Becoming A Self-Directed Learner – Part 4: Strategies For Learning.

by Patrick Liew on January 26, 2014

Top performers in every field has effective strategies for achieving and improving their results.

In the same way, your children need to have a toolkit of strategies to gather, understand, and use information productively.

When they have more strategies, they will be better prepared to improve their learning tasks and outcomes.

They need to know how to choose the right strategy for a learning task or situation and know how to apply it correctly to achieve the learning outcome. As they grow up, they need to continue to improve the way they manage information and learning strategies.

It is not possible to go through all the strategies in this Love Note. Suffice to say, the purpose of learning is to be able to store information in the long-term memory.

To do that, there are three basic strategies that can be adopted.

First, rehearsal strategies.

They say that repetition is the mother of learning.

Help your children to apply this strategy through taking notes, copying information, repeating information verbally and in a written format, and underlying words in learning materials.

The downside to rehearsal strategies is that they do not help your children to connect new information to the information in their brain and the inputs around them. If they don’t know how to connect and relate the informational one another, it will be harder to remember and store them.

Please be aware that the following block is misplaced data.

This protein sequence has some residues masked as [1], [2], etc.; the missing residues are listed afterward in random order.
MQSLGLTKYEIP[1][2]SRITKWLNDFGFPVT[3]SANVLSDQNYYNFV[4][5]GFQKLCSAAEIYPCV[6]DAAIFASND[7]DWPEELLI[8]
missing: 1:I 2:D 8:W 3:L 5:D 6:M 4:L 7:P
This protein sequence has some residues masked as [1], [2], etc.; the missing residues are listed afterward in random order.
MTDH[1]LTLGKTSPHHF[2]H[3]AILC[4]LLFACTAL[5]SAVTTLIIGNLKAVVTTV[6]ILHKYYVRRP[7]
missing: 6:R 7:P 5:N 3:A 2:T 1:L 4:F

Secondly, elaboration strategies.

Elaboration strategies include helping your children to summarize informational materials into key points. They can also paraphrase and rephrase the information using their own model, concept or words.

They can also compare and contrast different information and come out with examples to support the learning process.

A useful strategy for doing well in
assessments is to develop questions related to the information and formulate answers for them.

Finally, organising strategies.

If your children does not know how to organise the information, they will not be able to remember them effectively.

At the basic level, they can organise the information using symbols and maps and other kinds of representations.

They can organise the information according to hierarchies. For example, organising information from big picture to the various details.

To illustrate, the history of economics can be divided into four phases: the Agrarian Age, the Industrial Age , the Information Age, and the Post-Information Age. We can then explore the changes during each of the ages.

Information can also be organized in sequences. For example, to improve learning performance, you must first know your current performance. Then, you need to have a goal for improving performance follow by strategies on how to achieve the goal.

Information can also be organized in matrices, tables and diagrams.

All these strategies help to organise the information and show the connection and interrelationship between these information. They can be used to help them connect the dots with current and future informational inputs.

By doing that, it will drive your children to store relevant information and retrieve them more easily when they need them.

In conclusion, it is important to continue to help your children expand their methods for learning and for applications in real life situation. It will help them learn under any situation, both within the classroom and without and throughout their life.


I hope this message will find a place in your heart.

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Please read my reflections and continue to teach me.

Life is FUNtastic!


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